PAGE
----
he United Nation Children’s Fund (UNICEF) has called on governments, particularly those in Africa, to invest more in programmes and campaign that promote children’s rights.
The agency’s call comes as South Africa joins governments across the globe to mark International Children’s Day on Friday.
Currently, programmes against the abuse of children account for less than one per cent of African government’s annual expenditure.
UNICEF social policy analyst Micah Huijbregts says this must change.
“It’s huge and I think what people don’t realise is that the abuse of children is costing not just personal cost but there’s a cost to the economy. Imagine if we could grow the economy by 5%. That would be amazing, it would benefit business, and it would benefit the country as a whole and children and families,” says Huijbregts.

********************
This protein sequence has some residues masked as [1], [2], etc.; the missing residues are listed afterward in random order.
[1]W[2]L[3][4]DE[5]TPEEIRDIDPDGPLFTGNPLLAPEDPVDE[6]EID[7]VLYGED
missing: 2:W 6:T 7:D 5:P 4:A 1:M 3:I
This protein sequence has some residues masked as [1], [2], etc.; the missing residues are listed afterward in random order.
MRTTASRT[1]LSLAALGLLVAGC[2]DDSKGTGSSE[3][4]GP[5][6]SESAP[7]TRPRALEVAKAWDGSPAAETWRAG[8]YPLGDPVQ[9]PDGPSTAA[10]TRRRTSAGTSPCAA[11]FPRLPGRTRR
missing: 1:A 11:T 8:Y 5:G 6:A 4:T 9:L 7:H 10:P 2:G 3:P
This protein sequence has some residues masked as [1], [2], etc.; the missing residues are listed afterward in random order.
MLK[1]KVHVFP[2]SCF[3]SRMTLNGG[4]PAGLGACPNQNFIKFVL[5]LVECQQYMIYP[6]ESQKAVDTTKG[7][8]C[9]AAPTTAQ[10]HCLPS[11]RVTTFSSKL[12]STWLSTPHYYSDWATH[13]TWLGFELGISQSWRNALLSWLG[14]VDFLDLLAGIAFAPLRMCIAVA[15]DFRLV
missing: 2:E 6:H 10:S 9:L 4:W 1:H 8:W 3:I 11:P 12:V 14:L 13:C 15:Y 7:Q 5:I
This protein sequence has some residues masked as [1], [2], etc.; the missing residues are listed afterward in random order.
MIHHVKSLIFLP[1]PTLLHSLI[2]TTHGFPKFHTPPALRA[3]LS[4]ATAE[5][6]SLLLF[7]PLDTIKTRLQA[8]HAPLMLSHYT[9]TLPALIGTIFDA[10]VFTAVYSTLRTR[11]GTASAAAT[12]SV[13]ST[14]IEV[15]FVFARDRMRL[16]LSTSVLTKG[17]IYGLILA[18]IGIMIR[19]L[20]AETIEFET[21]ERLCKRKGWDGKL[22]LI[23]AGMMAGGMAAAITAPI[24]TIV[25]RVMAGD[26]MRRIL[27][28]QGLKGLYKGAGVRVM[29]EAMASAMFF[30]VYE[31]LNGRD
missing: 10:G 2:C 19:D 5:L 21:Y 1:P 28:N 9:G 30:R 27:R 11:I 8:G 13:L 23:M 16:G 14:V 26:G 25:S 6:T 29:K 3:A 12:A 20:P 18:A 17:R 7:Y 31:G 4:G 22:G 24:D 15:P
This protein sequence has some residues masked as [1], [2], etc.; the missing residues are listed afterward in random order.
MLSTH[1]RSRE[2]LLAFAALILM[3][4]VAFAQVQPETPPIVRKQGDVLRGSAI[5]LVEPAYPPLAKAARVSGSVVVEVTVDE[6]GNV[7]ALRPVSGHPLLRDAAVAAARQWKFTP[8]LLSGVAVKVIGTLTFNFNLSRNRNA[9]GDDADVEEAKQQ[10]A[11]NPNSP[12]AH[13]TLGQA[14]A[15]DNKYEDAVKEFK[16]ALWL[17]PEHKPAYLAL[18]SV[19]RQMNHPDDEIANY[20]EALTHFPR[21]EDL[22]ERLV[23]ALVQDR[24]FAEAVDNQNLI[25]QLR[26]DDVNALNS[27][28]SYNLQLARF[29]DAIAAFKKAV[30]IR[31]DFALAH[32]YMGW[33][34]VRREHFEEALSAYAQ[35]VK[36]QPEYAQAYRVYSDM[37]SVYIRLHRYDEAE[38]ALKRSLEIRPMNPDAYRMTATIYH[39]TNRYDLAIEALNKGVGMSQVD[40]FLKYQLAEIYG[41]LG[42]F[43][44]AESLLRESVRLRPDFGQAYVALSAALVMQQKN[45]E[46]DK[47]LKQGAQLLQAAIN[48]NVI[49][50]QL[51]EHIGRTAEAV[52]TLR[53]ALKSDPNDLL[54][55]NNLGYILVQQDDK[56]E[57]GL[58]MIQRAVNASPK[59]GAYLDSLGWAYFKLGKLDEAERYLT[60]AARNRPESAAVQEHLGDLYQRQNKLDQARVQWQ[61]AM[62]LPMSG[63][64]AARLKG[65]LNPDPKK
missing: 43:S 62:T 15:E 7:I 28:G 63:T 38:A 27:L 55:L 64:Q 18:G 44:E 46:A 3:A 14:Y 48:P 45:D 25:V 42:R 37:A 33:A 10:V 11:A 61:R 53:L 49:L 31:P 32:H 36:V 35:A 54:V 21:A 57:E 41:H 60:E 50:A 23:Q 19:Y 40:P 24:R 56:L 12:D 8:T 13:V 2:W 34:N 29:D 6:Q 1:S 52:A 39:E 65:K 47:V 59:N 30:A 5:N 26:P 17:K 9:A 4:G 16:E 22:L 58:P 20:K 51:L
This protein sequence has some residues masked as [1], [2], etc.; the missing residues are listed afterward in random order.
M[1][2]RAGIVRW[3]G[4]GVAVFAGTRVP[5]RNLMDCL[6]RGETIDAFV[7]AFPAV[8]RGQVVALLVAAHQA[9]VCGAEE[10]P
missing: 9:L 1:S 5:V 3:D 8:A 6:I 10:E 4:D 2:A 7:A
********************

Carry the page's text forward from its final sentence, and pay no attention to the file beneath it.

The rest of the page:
South Sudanese ambassador to South Africa Phillip Jada Natana has bemoaned the negative impact the war in his home country has on children.
“It’s the duty of every parent to see that every child is protected and they are not subjected to conditions of war, use a child soldiers, they are no exposed to the threats of human or child trafficking. Not only government but individuals have got the responsibility to ensure that children are really protected and they are given the necessary tools to develop the potential that they have,” says Natana.